Title

A Comparison of Phytal Substrate Preferences of Archaias Angulatus and Sorites Orbiculus in Mixed Macroalgal-Seagrass Beds in Florida Bay

Document Type

Article

Publication Date

4-1999

Digital Object Identifier (DOI)

https://doi.org/10.2113/gsjfr.29.2.143

Abstract

Habitat preferences of epiphytic foraminifers, particularly Archaias angulatus and Sorites orbiculus, were studied in a mixed macroalgalseagrass bed in Florida Bay near Long Key. Ten common plant species with different growth forms were sampled. On all ten macrophytal substrates, foraminifers belonging to the Order Miliolida made up at least 75% of the foraminiferal assemblage, with smaller miliolids accounting for between 30 and 60% of the assemblages. Archaias angulatus composed more than 30% of the assemblage on seven of the ten substrates. The smaller miliolids and A. angulatus were most abundant on entangled or epiphytized macroalgae, indicating that such substrate provides optimal three-dimensional habitats that are sheltered from water motion, yet provide abundant food and light resources.

Sorites orbiculus was present on all macrophytal substrates, but was responsible for more than 5% of the assemblage on only three, notably both species of seagrass examined and on the rhodophyte Laurencia intricata. S. orbiculus appears to prefer flat, bare surfaces of phytal substrates such as blades of the seagrass Thalassia testudinum, to which it may semi-permanently adhere.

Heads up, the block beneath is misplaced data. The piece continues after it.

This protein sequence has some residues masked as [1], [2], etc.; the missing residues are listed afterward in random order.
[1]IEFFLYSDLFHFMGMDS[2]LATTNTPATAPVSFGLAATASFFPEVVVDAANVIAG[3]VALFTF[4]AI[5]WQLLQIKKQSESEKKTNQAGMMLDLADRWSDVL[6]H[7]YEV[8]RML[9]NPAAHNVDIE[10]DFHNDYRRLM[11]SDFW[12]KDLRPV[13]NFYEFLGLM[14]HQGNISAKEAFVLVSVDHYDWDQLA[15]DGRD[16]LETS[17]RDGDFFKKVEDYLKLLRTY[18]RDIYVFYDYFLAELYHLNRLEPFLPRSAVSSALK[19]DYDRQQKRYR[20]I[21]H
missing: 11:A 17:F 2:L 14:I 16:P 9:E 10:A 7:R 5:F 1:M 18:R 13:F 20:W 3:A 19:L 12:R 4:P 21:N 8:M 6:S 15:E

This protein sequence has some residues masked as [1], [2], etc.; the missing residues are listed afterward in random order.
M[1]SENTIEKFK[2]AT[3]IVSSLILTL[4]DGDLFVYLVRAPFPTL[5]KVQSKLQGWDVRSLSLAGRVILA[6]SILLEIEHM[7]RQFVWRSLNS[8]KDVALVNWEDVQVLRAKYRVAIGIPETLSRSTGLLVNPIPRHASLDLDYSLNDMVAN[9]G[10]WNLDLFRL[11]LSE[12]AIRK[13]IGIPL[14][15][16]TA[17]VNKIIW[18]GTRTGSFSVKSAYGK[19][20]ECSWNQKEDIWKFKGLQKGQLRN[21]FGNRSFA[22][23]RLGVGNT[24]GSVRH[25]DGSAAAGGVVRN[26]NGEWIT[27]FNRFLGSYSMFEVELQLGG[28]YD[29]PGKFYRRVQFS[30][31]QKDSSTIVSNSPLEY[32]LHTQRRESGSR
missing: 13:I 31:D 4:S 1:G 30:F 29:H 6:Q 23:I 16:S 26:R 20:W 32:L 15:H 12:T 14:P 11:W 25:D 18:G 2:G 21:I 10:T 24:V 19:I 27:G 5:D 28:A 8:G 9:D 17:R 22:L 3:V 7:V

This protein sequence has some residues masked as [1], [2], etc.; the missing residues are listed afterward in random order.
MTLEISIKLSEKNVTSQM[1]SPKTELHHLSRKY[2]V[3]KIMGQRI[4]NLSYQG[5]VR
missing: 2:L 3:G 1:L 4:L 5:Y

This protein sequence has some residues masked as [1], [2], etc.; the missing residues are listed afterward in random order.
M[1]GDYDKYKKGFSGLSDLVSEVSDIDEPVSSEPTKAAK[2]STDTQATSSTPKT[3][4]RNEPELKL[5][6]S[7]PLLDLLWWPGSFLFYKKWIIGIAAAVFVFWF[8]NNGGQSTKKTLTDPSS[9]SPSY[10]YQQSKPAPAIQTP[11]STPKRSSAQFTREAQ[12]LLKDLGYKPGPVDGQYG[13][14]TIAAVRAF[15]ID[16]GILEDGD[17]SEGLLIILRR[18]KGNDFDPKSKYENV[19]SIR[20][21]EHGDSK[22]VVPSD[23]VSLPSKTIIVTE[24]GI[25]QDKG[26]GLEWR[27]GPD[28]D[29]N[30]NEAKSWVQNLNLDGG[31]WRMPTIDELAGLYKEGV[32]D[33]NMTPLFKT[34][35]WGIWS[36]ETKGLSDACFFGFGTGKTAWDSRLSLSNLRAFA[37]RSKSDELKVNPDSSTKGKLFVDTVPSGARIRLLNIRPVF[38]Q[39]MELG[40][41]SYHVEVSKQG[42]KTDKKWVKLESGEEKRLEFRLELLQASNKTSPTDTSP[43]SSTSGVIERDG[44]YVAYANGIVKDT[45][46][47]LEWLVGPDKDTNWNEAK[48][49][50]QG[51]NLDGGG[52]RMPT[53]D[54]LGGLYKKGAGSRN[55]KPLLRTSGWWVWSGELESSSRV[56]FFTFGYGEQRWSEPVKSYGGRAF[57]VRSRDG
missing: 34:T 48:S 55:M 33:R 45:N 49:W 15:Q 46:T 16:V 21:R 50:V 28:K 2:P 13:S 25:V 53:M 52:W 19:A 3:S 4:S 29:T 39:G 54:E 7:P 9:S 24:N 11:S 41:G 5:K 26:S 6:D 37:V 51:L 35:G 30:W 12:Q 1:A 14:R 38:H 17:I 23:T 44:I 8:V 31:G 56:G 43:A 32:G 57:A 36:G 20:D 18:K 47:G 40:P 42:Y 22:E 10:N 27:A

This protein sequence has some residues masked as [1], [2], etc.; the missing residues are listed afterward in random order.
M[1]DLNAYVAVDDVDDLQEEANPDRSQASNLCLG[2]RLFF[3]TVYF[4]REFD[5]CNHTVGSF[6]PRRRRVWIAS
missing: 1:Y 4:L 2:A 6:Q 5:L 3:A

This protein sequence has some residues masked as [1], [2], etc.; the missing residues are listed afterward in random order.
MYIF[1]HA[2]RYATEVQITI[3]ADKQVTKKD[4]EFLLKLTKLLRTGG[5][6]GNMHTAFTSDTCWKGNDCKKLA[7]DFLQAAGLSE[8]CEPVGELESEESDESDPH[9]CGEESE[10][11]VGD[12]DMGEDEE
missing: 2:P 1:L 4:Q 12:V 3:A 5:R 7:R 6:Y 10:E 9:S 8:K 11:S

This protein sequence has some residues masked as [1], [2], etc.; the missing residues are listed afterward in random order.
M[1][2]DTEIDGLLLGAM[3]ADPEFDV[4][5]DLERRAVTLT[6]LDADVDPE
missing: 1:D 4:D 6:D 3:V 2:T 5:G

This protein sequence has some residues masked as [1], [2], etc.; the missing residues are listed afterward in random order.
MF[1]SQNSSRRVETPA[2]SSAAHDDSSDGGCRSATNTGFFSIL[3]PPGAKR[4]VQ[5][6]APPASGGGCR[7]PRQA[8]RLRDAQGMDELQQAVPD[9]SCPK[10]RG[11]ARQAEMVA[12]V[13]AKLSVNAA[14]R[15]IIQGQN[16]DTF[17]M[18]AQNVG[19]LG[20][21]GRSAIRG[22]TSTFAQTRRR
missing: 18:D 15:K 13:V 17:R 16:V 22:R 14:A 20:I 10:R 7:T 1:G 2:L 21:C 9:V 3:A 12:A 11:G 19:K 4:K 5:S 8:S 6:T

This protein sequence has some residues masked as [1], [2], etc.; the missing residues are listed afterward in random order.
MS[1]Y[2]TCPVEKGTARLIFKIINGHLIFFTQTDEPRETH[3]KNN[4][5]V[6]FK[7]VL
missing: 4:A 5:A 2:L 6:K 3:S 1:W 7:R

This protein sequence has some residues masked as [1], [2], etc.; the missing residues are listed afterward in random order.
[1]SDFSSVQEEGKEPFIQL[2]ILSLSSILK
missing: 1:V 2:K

Habitat preferences of A. angulatus and S. orbiculus provide insight into the documented decline of symbiont-bearing Soritidae relative to smaller Miliolidae in Florida Keys sediments. Anthropogenic nutrification of nearshore waters is promoting epiphytic algal growth on seagrasses and macroalgae. Epiphytic growth may deter attachment of S. orbiculus juveniles or smother individuals once attached. A. angulatus populations, which might otherwise benefit from the epiphytic growth, are intolerant of episodic anoxia that results when overproduction of organic matter increases benthic oxygen demand.

Was this content written or created while at USF?

Yes

Citation / Publisher Attribution

Journal of Foraminiferal Research, v. 29, issue 2, p. 143-151

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